The shortcomings of these earlier image intensifier tubes are overcome by means of the present invention which permits the design of a new type of image intensifier tube capable of much higher gains than the conventional tube. Furthermore, image intensifier tubes con structed in accordance with the present invention are also capable of operation with input images in the far infra-red and in the X-ray regions whereas, as was previously mentioned, the conventional intensifier tube is restricted to visible and near infra-red radiation. These improvements in the operation of image intensifier tubes are made possible by applying the concept of either tunnel emission or internal avalanching to them which, in turn, involves the use of a new combination of materials and elements.
It is, therefore, an object of the present invention to provide an image intensifier tube that is capable not only of operating in the visible light region but also in the far infra-red and X-ray regions as well.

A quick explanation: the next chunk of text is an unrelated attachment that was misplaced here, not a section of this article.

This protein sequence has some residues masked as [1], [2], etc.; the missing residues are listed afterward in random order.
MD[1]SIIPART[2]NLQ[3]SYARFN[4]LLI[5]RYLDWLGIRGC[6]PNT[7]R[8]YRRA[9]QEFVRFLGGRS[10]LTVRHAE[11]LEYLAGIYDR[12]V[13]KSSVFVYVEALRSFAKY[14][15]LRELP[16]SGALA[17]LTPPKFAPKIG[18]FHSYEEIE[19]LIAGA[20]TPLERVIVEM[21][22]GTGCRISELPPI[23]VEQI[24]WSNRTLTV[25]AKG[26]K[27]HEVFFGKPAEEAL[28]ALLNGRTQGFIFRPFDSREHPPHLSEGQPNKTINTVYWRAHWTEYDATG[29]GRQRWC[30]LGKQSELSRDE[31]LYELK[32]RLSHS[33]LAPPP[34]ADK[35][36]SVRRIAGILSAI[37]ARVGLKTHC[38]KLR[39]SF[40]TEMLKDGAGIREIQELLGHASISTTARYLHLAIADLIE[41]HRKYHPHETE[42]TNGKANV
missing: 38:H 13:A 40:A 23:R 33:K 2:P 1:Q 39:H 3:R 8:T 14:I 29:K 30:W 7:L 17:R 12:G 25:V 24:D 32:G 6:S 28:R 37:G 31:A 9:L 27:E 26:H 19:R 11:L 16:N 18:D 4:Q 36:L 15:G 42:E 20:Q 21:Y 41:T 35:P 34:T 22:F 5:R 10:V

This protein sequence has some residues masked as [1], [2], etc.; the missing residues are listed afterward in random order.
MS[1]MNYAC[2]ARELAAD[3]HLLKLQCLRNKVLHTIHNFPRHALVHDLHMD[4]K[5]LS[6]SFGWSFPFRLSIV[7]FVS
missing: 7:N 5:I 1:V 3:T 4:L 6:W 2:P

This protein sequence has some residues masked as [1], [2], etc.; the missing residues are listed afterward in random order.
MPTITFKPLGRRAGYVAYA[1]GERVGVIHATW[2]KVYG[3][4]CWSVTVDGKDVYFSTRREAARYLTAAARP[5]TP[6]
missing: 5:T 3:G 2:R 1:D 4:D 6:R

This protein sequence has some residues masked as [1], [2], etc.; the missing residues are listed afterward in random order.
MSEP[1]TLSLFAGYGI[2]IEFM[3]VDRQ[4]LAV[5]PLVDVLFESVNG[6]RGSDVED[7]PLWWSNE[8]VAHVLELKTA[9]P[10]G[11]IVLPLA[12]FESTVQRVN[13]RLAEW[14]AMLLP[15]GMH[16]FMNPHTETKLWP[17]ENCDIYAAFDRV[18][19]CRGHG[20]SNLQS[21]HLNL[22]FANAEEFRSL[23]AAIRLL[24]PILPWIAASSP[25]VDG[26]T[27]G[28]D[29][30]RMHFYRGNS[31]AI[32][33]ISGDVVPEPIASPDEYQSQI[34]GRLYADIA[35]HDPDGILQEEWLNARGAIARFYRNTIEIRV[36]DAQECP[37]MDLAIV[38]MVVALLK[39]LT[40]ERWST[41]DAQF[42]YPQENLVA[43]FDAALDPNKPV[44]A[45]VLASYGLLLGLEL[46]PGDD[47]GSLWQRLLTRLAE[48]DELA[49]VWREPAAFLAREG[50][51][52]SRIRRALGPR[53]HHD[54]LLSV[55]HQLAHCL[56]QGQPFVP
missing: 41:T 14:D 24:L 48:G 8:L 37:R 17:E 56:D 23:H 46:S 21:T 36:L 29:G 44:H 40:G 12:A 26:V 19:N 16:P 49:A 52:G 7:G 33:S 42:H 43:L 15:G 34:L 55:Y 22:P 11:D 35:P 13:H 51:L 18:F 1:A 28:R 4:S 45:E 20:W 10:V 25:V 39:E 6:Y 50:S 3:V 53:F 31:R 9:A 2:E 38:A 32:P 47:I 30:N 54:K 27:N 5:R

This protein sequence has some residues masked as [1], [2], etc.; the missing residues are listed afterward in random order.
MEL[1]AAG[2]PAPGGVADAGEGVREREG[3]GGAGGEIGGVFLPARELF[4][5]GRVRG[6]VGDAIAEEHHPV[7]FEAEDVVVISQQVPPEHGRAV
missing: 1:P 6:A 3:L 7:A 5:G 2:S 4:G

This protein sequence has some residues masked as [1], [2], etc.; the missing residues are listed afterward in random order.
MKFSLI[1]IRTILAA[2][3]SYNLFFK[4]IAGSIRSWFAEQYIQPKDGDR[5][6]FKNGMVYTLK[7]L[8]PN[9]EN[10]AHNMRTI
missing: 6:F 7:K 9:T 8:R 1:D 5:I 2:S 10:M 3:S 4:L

It is another object of the present invention to provide a sensitive image intensifier tube that will operate effectively where the detection of low-level images of visible light is involved.
It is a further object of the present invention to employ either tunnel-emission or internal avalanching principles to expand the efiiciency and range of operation of image intensifier tubes.
The novel features which are believed to be characteristic of the invention, both as to its organization and method of operation, together with further objects and advantages thereof, will be better understood from the following description considered in connection with the accompanying drawing in which an embodiment of the invention is illustrated by way of example. It is to be expressly understood, however, that the drawing is for the purpose of illustration and description only and is not intended as a definition of the limits of the invention.
The drawing itself schematically illustrates a new type of image intensifier tube based on the concept of the present invention.